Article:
14 June 2019
Author: The Future Laboratory
London –The brand identity and launch campaign for London’s first linear park, The Tide, is built around a kinetic logomark.
Created by Droga5 London, the logomark is a fluid, looping strip that takes on different shapes, appearing both organic and futuristic to suggest the park’s natural and man-made elements. Its dynamic nature is designed to reflect the variety of ways the park at Greenwich Peninsula can be experienced. Even in static formats, another version of the shape is always seen entering the frame.
The logomark is the hero element across all communications, including an animated social media campaign for Turning Tides Festival, which will mark the opening of The Tide to the public in July 2019.
‘Always different, always in transition, the fluid logomark represents the changing environment of Greenwich Peninsula – and the different ways Londoners can make use of this new space,’ says Chris Chapman, creative director at Droga5 London.
In a similar vein, we explore how Evolving Communications reflect the extent to which brand communications are no longer static in our Programmable Realities macrotrend.
US – Kitchenware start-up Great Jones has launched Potline to help customers become confident cooks.
Great Jones, which was launched in 2018, is a direct-to-consumer brand for aesthetically pleasing and practical cookware including pots, pans and ovens. Now, the company is launching a free text message service that offers anyone recipe ideas, cleaning tips and general cooking advice. The service will initially be available between 4:00pm to 8:00pm EST on Mondays and Wednesdays, when human employees will be on hand.
According to its co-founder Sierra Tishgart, text messaging friends and family is a natural part of the cooking process. ‘We really want this to feel like that you are in the middle of making pasta and your sauce isn’t landing – how would you look for help there? I would text somebody. We really realised that is just the fastest, most immediate and natural form of communication,’ she tells TechCrunch.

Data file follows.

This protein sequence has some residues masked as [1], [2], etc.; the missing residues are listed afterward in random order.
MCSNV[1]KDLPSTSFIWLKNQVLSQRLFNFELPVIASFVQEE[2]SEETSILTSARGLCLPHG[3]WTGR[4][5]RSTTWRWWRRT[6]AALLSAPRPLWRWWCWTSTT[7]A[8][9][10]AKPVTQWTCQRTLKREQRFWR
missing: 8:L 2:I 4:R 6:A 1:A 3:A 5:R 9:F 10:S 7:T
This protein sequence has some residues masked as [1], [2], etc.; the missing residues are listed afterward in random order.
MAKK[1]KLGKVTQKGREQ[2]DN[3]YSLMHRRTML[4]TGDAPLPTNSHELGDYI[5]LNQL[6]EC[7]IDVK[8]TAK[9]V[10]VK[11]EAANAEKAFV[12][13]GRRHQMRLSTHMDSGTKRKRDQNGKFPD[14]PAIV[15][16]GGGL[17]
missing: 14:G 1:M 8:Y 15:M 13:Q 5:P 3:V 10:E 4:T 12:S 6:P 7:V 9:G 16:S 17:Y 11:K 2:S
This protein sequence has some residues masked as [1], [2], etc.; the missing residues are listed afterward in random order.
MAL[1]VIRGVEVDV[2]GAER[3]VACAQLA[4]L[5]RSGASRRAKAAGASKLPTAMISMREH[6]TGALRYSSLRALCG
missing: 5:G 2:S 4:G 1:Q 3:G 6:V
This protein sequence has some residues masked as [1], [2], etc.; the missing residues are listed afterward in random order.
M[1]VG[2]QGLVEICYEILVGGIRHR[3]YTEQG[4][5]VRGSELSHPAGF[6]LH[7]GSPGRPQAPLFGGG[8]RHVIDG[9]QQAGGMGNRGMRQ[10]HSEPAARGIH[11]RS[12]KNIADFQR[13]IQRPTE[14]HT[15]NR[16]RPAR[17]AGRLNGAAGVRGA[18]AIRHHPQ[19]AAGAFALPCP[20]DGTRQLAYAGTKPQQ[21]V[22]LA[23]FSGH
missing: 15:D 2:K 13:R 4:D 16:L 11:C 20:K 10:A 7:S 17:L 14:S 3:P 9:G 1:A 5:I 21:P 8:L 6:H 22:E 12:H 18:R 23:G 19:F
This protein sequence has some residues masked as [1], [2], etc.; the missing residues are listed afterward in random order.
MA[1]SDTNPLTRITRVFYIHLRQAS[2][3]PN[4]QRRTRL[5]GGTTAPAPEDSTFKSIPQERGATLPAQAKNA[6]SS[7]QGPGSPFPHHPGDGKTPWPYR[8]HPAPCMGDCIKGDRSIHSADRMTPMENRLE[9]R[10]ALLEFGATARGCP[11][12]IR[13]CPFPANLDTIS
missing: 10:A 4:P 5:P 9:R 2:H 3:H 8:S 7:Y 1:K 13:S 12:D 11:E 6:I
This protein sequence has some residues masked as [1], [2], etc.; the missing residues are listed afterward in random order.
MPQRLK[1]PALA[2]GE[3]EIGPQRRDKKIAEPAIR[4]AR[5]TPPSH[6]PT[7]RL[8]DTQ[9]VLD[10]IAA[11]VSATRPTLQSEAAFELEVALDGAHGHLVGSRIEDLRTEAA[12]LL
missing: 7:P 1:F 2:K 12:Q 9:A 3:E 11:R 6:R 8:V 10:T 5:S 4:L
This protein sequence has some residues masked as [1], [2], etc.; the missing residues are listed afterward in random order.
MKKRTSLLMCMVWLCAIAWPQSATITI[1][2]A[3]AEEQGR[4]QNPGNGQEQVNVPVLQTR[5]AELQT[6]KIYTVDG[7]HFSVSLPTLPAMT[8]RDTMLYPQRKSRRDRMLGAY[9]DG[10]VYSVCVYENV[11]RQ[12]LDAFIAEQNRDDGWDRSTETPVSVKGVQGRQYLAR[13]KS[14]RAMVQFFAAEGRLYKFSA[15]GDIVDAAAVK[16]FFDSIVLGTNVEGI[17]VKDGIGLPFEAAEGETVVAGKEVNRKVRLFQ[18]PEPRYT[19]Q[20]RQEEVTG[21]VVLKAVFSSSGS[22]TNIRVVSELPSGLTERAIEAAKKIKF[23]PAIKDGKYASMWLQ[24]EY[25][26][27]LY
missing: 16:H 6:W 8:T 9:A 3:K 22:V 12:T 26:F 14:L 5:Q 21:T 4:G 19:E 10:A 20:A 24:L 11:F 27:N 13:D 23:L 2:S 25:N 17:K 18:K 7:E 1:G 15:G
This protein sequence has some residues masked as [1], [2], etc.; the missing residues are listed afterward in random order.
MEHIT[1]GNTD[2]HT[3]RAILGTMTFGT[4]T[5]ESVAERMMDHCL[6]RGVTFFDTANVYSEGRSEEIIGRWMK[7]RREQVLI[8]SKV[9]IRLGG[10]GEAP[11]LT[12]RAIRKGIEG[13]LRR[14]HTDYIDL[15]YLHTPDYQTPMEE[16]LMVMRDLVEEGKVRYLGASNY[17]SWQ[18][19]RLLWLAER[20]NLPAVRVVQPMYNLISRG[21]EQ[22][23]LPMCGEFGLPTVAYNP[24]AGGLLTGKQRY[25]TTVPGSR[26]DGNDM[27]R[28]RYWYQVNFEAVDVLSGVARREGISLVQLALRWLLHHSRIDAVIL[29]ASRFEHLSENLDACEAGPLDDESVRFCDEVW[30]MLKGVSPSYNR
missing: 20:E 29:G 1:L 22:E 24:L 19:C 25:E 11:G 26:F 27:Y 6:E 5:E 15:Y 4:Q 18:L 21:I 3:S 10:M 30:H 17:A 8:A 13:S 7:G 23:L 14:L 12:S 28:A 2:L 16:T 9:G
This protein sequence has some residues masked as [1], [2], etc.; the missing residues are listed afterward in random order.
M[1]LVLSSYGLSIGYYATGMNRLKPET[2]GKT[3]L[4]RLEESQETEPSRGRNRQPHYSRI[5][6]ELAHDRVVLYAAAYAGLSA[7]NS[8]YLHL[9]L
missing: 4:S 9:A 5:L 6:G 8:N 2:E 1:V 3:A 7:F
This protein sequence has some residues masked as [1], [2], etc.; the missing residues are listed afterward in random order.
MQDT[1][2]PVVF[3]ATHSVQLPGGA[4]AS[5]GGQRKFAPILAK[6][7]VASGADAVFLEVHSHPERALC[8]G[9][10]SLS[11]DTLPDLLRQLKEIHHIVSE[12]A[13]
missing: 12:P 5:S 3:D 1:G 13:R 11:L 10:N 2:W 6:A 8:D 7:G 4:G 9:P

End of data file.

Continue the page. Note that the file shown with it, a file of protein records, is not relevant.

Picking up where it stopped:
New brands such as Great Jones and Fall Risk are experimenting with new use cases for Text Commerce, as consumers suffer from online engagement ennui.
US – To mark its move into electric vehicles, the car brand is referencing its 2015 diesel emissions scandal.
The campaign, Hello Light, begins with flashbacks to news reports of the 2015 scandal, in which Volkswagen admitted to installing ‘defeat devices’ on vehicles in an alleged attempt to evade emissions testing. It then shows the new electric direction for the brand, with a glimpse of its ID Buzz, an electric version of the classic Microbus, set to be launched in 2022.
The ad marks the first time Volkswagen has used advertising to connect the electric vehicle strategy to its emissions scandal. ‘Our biggest mistake has led to the biggest transformation in the company’s history,’ says Jim Zabel, senior vice-president of marketing at VW of America.
Brands are entering a new era of transparency, in which they use their mishaps and failures as fuel for creating better campaigns and innovations.
Copenhagen – Homeware brand Menu has revamped its headquarters to include a consumer-facing boutique hotel.
Designed by Norm Architects, The Audo is a hybrid space, comprising 10 guest rooms, a café, co-working space and concept store. Kitted out with Menu’s furniture and homeware offering, The Audo acts as a showroom that ‘reflects the rapidly changing intersection of home, work and hospitality in a single, community-building universe.'
The intimate loft-style hotel rooms feature beds by Dux and unique furnishings from local designers. For example, room six features ceramics by Sofia Tufvasson and Bente Hansen. According to the company, the room designs will constantly evolve, as will the concept store's theme, while the restaurant will experiment with different gastronomical directions, in order to show that visiting The Audo is not a one-time only experience.
The Audo is another example of how retail brands can enter the hospitality space to reposition their furniture as a service.
New York – The bedding brand has released a duvet made entirely from eucalyptus fibres.
The Breeze duvet is a plant-based comforter that uses natural eucalyptus wood pulp for its outer shell, inner filling and threading. In contrast to the materials typically used in bedding, like cotton, down and polyester, eucalyptus wood pulp is fully biodegradable. In addition, the material’s properties ensure that it is soft and breathable, as well as being designed to help regulate temperature and promote better sleep.
Adding to its sustainable credentials, eucalyptus is reported to be significantly less resource-intensive than cotton and consumes nearly 10 times less water during the production process. ‘Not only does [the Breeze] promote a better sense of wellbeing, we see it as a statement of ethics,’ says founder Leo Wang. ‘Through much research and testing, we are proud to release a product using materials that are kinder to our bodies and to the planet.’ The brand is showing how the ideas we explore in our Whole-system Thinking macrotrend are evolving.